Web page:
Beach music, the Shag and the view from the stage
Ask any musician. No, wait. Let me rephrase: Ask any musician you trust why he or she first got into the music business. The truthful answer will be “to meet girls” (or guys, as it may be). So it was with me. I wanted to meet girls.
It started when I was just a skinny, junior-high schoolboy with an unreliable complexion and girls were (and still are) a mystery. I mean, they traveled in packs, all laughed at the same time, were supremely self-confident and knew how to dress — and all of them could dance.
My buddies and I, well, we were a bit rough around the edges. Typically, we got to see girls in a social setting once a week, viz, every Friday evening at the Teenage Canteen, which was located in the back of the Parks and Recreation Department Building on Salem Street. Eighth and Ninth Graders like my buddies and I were allowed to go to the Canteen for dances (7 p.m. to 10 p.m.) and it was there that I first saw a cute little Scots-Irish girl in a white go-go dress. Let’s call her Kate. Anyone could see that she was different. She could boogooloo, do the stomp and slow dance.
But, most important, Kate could shag. I could not.
I say this was “most important” because if there was one thing that united almost all young Americans, it was a dance called the Shag. The hottest music style back then was rhythm and blues and there’d always been a lockstep connection between rhythm and blues (a.k.a. R ‘n B) and the Shag. The music might come from nearly anywhere — the Motown Sound up in Detroit, Wilson Pickett from Prattville down in ‘Bama, Carla Thomas and her daddy courtesy of StaxVolt Records in Memphis, James and Bobby Purify who recorded in Muscle Shoals, James Brown in Augusta Ga., or The Sound of Philadelphia. In those days, R‘n‘B music could have come from just about anywhere, except maybe Seattle or Concord, Massachusetts.
Like I said, unfortunately everybody could Shag but The Kid. I learned that my only hope was to actually join a rhythm and blues band and play rhythm and blues, rather than try to dance that mess around. Thus, the Tempests were conceived. We were an eight-piece, all-white horn group based in the mighty, mighty Gamecock City. Our band, The Tempests, often played at the Teenage Canteen on Fridays. They even put it in the paper.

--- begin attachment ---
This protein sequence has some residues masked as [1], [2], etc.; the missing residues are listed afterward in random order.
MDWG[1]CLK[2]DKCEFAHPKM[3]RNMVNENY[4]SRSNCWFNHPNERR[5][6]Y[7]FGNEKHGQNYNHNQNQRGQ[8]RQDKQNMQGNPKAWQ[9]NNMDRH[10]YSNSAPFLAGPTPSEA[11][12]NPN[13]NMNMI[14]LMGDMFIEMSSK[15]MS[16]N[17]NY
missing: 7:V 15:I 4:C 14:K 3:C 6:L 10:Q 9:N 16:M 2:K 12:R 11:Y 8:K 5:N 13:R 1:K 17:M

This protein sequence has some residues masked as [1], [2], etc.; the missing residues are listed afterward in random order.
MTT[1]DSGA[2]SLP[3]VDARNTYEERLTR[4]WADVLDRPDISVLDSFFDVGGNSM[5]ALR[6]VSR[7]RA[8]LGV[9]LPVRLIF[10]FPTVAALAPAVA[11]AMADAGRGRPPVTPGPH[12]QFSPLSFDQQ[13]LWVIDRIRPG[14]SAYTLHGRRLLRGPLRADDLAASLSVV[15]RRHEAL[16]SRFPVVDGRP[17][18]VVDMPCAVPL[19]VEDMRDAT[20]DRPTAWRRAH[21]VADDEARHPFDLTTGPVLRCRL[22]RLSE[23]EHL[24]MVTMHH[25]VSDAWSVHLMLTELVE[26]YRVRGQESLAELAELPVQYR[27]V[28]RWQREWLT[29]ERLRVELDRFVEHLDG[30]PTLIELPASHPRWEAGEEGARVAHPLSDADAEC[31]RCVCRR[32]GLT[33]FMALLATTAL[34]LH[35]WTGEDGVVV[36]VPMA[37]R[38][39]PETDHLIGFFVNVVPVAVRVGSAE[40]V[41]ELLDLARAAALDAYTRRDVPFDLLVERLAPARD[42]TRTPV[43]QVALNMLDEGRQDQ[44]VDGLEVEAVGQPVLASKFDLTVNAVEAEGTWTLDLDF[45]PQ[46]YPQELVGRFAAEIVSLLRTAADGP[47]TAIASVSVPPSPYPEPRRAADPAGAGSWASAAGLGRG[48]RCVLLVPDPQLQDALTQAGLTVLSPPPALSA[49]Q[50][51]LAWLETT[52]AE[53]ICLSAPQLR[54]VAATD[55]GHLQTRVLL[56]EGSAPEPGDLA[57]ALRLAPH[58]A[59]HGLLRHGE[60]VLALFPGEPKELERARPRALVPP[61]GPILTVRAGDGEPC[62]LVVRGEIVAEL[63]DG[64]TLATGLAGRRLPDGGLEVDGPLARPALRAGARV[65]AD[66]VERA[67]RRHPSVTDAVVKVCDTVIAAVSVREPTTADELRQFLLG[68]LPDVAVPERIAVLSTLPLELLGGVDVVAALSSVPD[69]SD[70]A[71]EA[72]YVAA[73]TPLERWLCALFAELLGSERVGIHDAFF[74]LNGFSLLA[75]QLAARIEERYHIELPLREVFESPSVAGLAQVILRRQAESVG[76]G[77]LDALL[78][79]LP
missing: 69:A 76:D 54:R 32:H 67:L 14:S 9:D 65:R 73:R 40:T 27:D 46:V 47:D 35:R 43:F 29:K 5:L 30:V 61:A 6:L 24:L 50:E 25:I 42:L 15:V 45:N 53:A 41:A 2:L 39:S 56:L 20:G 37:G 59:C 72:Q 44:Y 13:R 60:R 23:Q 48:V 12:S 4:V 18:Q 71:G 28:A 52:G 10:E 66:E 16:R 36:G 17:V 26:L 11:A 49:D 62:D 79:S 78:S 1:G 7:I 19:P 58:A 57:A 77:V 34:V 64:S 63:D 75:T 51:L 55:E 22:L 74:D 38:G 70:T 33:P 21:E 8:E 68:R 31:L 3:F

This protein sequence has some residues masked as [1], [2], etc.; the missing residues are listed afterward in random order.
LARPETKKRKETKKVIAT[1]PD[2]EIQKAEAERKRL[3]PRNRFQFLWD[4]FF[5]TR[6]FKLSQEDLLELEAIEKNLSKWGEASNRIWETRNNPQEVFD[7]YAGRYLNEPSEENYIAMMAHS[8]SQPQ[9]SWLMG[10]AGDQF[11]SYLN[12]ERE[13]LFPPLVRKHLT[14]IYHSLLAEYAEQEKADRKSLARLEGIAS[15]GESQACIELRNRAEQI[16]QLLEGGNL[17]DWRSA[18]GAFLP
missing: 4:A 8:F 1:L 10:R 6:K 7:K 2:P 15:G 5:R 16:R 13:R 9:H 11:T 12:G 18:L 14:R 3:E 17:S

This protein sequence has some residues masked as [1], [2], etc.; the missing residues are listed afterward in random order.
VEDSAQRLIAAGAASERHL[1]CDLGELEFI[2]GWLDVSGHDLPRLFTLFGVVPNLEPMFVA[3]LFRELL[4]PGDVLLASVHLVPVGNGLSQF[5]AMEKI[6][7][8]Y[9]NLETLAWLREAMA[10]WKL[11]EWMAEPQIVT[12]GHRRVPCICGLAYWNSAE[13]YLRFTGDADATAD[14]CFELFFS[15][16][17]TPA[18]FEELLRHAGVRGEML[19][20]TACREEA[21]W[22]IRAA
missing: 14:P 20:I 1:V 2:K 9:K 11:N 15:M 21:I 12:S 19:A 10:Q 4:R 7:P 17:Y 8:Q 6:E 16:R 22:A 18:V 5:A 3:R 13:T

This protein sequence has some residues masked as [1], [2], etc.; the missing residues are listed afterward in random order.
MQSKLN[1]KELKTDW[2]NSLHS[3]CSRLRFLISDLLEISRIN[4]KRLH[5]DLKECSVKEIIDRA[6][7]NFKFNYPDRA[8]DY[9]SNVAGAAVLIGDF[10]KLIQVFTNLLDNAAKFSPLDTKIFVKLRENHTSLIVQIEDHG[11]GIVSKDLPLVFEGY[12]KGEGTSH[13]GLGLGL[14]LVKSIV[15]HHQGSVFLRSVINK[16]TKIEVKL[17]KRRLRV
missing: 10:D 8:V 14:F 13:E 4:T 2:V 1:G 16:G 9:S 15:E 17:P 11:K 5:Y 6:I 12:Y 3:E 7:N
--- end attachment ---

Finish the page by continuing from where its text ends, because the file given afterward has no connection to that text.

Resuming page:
Now, back to the girls. Even better, I didn’t need to learn how to shag because I was on stage with the band where we did dance routines like James Brown’s “Camel Walk” and Junior Walker’s “Shotgun” (“shoot him ‘fore he run now”). Thus, my buddies and I in The Tempests got to meet pretty girl dancers by playing rhythm and blues to them. Not too shabby. We didn’t even have to talk to them … and it was a high-profile job. Sometimes, we were on a stage with Christmas tree lights or Fresnel lights shining on our faces.
How beach music is written and played
Beach music is just rhythm and blues music. It’s usually played four beats to a measure in 4/4 time or in a 3/4-time shuffle. On the other hand, James Brown prided himself on accenting the first (“one”) and third (“three”) beats.
As for instrumentation, got-ta, got-ta have a guitar and bass guitar in there, for starters.
It’s best to have a horn section too. I have a theory about musical groups: You can put a hot horn section in front of any band, even an inept, punk-rock band and have it coming out sounding nearly as tight as the Tower of Power. And so with three horns, our group sounded pretty good. The tricky parts are the vocals and making sure that the drummer plays that heavy backbeat on the one and three, or two and four, beats.
It’s also good to have a Farfisa organ (e.g., organ sound on “Double Shot of My Baby’s Love”) or Hammond organ in there somewhere too.
Whatever your instrumentation, it helps to know how to shag, though. Once, before recording a tune with the Chairmen of the Board from Detroit, General Johnson, its creative force and I tried to check out a song’s “shagability” by dancing to it in the studio. It was a pitiful attempt and completely unsuccessful, as neither of us could shag.
The view from the stage
As a trumpeter for the Tempests, I did eventually get Kate’s attention as she shagged to and fro about the Canteen. However, I have to admit it, but I’ve played with a whole lot of rhythm and blues groups over the past 50 or so years … and I’m still a terrible shagger.
Take that from a musician you can trust. Or so it seemed to me.